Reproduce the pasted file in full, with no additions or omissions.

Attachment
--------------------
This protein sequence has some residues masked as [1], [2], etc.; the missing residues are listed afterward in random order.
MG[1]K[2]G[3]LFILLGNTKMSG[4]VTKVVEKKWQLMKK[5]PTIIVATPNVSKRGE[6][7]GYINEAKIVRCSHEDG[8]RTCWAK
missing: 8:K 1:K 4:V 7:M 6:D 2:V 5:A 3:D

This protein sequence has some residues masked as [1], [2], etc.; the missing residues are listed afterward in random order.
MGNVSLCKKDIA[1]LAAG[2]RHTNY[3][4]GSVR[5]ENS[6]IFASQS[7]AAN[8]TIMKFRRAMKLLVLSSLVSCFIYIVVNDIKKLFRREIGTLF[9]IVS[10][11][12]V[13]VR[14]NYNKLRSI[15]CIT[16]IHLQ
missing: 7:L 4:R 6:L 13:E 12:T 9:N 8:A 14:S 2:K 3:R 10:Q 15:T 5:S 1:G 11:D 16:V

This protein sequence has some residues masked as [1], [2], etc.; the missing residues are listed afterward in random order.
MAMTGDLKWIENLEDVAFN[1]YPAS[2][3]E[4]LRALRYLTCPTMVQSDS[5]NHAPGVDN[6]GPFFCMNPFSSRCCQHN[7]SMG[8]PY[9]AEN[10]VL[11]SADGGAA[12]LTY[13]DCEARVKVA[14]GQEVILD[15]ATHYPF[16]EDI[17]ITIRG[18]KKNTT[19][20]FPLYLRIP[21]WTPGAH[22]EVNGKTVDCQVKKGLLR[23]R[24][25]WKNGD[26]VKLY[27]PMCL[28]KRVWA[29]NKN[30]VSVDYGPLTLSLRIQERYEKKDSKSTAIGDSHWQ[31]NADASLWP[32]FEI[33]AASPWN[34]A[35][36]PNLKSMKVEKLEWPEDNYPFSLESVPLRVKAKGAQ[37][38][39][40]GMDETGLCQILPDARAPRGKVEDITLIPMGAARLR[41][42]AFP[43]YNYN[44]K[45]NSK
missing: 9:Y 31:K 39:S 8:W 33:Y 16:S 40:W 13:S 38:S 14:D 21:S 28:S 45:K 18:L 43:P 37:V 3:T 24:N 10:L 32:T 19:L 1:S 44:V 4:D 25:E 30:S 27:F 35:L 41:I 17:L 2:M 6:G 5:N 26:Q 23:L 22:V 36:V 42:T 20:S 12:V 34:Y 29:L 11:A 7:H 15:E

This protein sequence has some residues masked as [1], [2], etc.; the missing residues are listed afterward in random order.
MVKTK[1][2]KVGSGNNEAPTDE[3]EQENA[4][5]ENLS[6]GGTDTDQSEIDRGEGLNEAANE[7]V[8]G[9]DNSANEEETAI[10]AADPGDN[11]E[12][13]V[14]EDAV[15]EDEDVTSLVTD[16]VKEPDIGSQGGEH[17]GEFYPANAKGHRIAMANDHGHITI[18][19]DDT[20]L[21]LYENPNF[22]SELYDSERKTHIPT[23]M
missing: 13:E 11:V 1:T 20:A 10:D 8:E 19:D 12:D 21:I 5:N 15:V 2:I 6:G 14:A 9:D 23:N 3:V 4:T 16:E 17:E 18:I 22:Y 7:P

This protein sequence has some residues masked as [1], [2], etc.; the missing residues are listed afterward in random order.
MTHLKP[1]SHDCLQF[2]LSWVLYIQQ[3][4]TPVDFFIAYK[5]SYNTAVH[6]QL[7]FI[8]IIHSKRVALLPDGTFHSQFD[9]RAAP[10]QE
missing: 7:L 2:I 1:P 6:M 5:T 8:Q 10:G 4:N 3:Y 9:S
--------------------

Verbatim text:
This protein sequence has some residues masked as [1], [2], etc.; the missing residues are listed afterward in random order.
MG[1]K[2]G[3]LFILLGNTKMSG[4]VTKVVEKKWQLMKK[5]PTIIVATPNVSKRGE[6][7]GYINEAKIVRCSHEDG[8]RTCWAK
missing: 8:K 1:K 4:V 7:M 6:D 2:V 5:A 3:D

This protein sequence has some residues masked as [1], [2], etc.; the missing residues are listed afterward in random order.
MGNVSLCKKDIA[1]LAAG[2]RHTNY[3][4]GSVR[5]ENS[6]IFASQS[7]AAN[8]TIMKFRRAMKLLVLSSLVSCFIYIVVNDIKKLFRREIGTLF[9]IVS[10][11][12]V[13]VR[14]NYNKLRSI[15]CIT[16]IHLQ
missing: 7:L 4:R 6:L 13:E 12:T 9:N 8:A 14:S 2:K 3:R 10:Q 15:T 5:S 1:G 11:D 16:V

This protein sequence has some residues masked as [1], [2], etc.; the missing residues are listed afterward in random order.
MAMTGDLKWIENLEDVAFN[1]YPAS[2][3]E[4]LRALRYLTCPTMVQSDS[5]NHAPGVDN[6]GPFFCMNPFSSRCCQHN[7]SMG[8]PY[9]AEN[10]VL[11]SADGGAA[12]LTY[13]DCEARVKVA[14]GQEVILD[15]ATHYPF[16]EDI[17]ITIRG[18]KKNTT[19][20]FPLYLRIP[21]WTPGAH[22]EVNGKTVDCQVKKGLLR[23]R[24][25]WKNGD[26]VKLY[27]PMCL[28]KRVWA[29]NKN[30]VSVDYGPLTLSLRIQERYEKKDSKSTAIGDSHWQ[31]NADASLWP[32]FEI[33]AASPWN[34]A[35][36]PNLKSMKVEKLEWPEDNYPFSLESVPLRVKAKGAQ[37][38][39][40]GMDETGLCQILPDARAPRGKVEDITLIPMGAARLR[41][42]AFP[43]YNYN[44]K[45]NSK
missing: 9:Y 31:K 39:S 8:W 33:Y 16:S 40:W 13:S 38:S 14:D 21:S 28:S 45:K 18:L 43:P 37:V 3:T 24:N 10:L 32:T 19:L 1:S 44:V 4:D 25:E 30:S 27:F 35:L 41:I 17:L 2:M 6:G 5:N 26:Q 23:L 22:V 36:V 42:T 20:S 12:V 34:Y 29:L 11:A 7:H 15:E

This protein sequence has some residues masked as [1], [2], etc.; the missing residues are listed afterward in random order.
MVKTK[1][2]KVGSGNNEAPTDE[3]EQENA[4][5]ENLS[6]GGTDTDQSEIDRGEGLNEAANE[7]V[8]G[9]DNSANEEETAI[10]AADPGDN[11]E[12][13]V[14]EDAV[15]EDEDVTSLVTD[16]VKEPDIGSQGGEH[17]GEFYPANAKGHRIAMANDHGHITI[18][19]DDT[20]L[21]LYENPNF[22]SELYDSERKTHIPT[23]M
missing: 13:E 11:V 1:T 20:A 10:D 8:E 19:D 12:D 21:I 5:N 15:V 2:I 6:G 14:A 9:D 23:N 3:V 4:T 16:E 17:E 18:I 22:Y 7:P

This protein sequence has some residues masked as [1], [2], etc.; the missing residues are listed afterward in random order.
MTHLKP[1]SHDCLQF[2]LSWVLYIQQ[3][4]TPVDFFIAYK[5]SYNTAVH[6]QL[7]FI[8]IIHSKRVALLPDGTFHSQFD[9]RAAP[10]QE
missing: 7:L 2:I 1:P 6:M 5:T 8:Q 10:G 4:N 3:Y 9:S